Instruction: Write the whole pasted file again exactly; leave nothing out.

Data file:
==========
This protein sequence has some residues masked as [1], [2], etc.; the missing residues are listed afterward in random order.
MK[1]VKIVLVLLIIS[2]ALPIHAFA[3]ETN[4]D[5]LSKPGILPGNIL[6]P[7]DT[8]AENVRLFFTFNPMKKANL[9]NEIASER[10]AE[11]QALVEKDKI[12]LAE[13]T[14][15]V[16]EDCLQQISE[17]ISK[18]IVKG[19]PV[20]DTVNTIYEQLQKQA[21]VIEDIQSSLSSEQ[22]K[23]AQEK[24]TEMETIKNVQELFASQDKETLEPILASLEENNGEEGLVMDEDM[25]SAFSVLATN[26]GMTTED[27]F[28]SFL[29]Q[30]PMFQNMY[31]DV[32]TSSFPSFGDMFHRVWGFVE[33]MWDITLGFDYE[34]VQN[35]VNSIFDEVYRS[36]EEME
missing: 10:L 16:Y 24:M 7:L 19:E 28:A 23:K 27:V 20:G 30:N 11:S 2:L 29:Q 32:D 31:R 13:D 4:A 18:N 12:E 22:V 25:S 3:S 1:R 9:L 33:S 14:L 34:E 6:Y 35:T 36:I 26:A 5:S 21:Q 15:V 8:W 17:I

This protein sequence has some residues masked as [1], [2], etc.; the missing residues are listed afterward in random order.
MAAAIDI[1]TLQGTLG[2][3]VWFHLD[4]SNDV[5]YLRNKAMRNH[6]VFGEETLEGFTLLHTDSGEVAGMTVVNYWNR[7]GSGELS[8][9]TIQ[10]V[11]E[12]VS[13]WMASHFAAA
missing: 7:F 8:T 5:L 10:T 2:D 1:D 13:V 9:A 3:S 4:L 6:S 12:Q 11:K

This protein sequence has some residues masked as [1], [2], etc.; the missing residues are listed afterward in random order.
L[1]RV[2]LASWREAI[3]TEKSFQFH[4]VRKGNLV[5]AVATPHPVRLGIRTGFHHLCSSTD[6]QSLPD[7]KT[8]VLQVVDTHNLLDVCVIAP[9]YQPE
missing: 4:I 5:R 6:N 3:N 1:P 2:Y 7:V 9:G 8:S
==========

This protein sequence has some residues masked as [1], [2], etc.; the missing residues are listed afterward in random order.
MK[1]VKIVLVLLIIS[2]ALPIHAFA[3]ETN[4]D[5]LSKPGILPGNIL[6]P[7]DT[8]AENVRLFFTFNPMKKANL[9]NEIASER[10]AE[11]QALVEKDKI[12]LAE[13]T[14][15]V[16]EDCLQQISE[17]ISK[18]IVKG[19]PV[20]DTVNTIYEQLQKQA[21]VIEDIQSSLSSEQ[22]K[23]AQEK[24]TEMETIKNVQELFASQDKETLEPILASLEENNGEEGLVMDEDM[25]SAFSVLATN[26]GMTTED[27]F[28]SFL[29]Q[30]PMFQNMY[31]DV[32]TSSFPSFGDMFHRVWGFVE[33]MWDITLGFDYE[34]VQN[35]VNSIFDEVYRS[36]EEME
missing: 10:L 16:Y 24:M 7:L 19:E 28:A 23:K 27:V 20:G 30:N 11:S 2:L 29:Q 32:D 31:R 13:D 4:A 18:N 12:E 22:V 25:S 3:S 1:R 9:L 33:S 14:L 34:E 6:Y 35:T 36:I 26:A 5:S 21:Q 15:V 8:W 17:I

This protein sequence has some residues masked as [1], [2], etc.; the missing residues are listed afterward in random order.
MAAAIDI[1]TLQGTLG[2][3]VWFHLD[4]SNDV[5]YLRNKAMRNH[6]VFGEETLEGFTLLHTDSGEVAGMTVVNYWNR[7]GSGELS[8][9]TIQ[10]V[11]E[12]VS[13]WMASHFAAA
missing: 7:F 8:T 5:L 10:T 2:D 1:D 13:V 9:A 3:S 4:L 6:S 12:Q 11:K

This protein sequence has some residues masked as [1], [2], etc.; the missing residues are listed afterward in random order.
L[1]RV[2]LASWREAI[3]TEKSFQFH[4]VRKGNLV[5]AVATPHPVRLGIRTGFHHLCSSTD[6]QSLPD[7]KT[8]VLQVVDTHNLLDVCVIAP[9]YQPE
missing: 4:I 5:R 6:N 3:N 1:P 2:Y 7:V 9:G 8:S